Sappho was born on the Greek island of Lesbos sometime around 620 BCE. It is well-attributed that she came from an aristocratic family, and records suggest that she was the only daughter of four children of Skamandronymous and Cleïs. According to Ovid's Heriodes, her father died when she was seven. She is thought to have had one child of her own, named Cleïs after her mother - as was traditional - though some historians speculate, based on Sappho's own poems, that this person may have been a younger lover.
Sappho was incredibly popular at the time and was honored in coinage and pottery long after her death. However, very little of her work has survived, for a myriad of reasons; notably that she wrote in Aeolic Greek, a dialect that Latin translators of the time could not read, and though she was quite prolific, her work has simply been lost over the centuries. New discoveries have been made as recently as 2013, and one contemporary discovery in 2004 completed a fragmented poem for the first time in decades.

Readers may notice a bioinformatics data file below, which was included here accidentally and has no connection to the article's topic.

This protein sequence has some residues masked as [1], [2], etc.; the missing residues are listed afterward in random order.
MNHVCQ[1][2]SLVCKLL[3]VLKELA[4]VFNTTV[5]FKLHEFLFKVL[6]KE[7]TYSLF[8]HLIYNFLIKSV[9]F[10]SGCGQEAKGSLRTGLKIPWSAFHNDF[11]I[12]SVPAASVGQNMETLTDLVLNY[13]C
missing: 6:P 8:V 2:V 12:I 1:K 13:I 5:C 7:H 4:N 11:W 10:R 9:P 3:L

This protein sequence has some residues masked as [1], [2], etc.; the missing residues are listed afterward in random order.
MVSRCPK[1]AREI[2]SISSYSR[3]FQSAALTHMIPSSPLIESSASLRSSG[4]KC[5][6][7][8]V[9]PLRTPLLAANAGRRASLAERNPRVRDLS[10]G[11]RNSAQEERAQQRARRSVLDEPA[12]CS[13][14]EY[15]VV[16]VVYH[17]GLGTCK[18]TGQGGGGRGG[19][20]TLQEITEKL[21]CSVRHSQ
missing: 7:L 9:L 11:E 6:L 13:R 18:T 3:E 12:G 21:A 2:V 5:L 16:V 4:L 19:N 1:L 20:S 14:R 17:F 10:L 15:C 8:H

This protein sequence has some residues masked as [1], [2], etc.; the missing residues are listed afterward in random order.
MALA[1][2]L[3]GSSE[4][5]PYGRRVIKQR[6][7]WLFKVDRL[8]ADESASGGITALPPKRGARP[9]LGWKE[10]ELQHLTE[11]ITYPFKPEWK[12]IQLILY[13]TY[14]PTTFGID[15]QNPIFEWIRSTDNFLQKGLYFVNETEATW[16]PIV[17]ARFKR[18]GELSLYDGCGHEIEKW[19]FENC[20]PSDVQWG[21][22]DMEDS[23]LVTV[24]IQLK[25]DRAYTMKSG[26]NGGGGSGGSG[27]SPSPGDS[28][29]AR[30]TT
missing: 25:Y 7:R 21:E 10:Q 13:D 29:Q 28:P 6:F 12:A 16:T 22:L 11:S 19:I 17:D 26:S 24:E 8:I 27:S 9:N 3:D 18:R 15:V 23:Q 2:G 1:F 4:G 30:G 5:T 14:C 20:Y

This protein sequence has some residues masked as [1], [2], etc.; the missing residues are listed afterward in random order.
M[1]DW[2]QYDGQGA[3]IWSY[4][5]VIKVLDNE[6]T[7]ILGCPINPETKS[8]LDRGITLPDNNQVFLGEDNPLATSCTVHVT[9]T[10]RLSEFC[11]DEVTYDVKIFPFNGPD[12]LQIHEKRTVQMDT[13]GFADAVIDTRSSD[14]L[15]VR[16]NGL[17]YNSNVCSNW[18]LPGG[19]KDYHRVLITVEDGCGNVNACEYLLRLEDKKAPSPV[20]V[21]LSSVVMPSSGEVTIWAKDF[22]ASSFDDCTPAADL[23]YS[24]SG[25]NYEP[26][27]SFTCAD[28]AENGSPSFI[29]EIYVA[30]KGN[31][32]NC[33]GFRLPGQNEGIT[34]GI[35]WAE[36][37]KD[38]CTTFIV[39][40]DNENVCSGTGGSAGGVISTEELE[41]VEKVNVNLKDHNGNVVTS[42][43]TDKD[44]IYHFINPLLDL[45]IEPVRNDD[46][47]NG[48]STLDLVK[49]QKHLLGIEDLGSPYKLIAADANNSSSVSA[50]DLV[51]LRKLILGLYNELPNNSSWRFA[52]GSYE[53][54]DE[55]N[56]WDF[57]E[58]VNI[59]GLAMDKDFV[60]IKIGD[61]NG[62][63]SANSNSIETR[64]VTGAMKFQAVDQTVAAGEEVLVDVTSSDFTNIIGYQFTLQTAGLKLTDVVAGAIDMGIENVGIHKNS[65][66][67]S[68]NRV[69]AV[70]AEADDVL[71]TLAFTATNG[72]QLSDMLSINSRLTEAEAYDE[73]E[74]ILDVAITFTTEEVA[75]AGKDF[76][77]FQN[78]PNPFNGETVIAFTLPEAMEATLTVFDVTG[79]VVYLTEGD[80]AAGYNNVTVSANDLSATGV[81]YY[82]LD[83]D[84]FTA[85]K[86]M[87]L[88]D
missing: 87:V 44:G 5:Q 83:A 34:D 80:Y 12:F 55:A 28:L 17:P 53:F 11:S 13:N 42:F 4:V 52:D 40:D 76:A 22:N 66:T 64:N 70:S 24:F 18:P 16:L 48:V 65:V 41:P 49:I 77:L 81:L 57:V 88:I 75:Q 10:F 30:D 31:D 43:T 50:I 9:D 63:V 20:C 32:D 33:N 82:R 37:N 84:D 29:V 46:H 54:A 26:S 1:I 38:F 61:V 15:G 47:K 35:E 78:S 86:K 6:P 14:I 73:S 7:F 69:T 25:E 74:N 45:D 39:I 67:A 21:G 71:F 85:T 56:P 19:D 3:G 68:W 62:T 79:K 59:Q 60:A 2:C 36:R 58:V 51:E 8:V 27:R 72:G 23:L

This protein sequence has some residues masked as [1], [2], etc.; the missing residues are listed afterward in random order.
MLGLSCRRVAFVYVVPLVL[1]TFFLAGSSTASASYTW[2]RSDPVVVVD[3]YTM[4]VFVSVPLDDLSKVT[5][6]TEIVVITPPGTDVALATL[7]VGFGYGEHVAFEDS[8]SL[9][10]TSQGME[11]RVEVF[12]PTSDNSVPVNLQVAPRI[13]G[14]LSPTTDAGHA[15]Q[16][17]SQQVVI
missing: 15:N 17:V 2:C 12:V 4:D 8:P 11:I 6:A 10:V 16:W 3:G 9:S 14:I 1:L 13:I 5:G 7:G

While the terms lesbian and sapphic are both attributed to Sappho and her poems, controversy remains as to her own sexuality. Both hetero- and homosexual (in the contemporary definition) legends of Sappho exist; for example, one story has her married to Kerkylas, a wealthy man from Andros,[note 1] while a second story ends with her suicide into the sea due to her unrequited love to Phaon, a sailor. Historically, translators have heterosexualized Sappho's poems, and masculinized the objects of her affection; however, contemporary historians generally accept that her poems portray homoerotic feelings.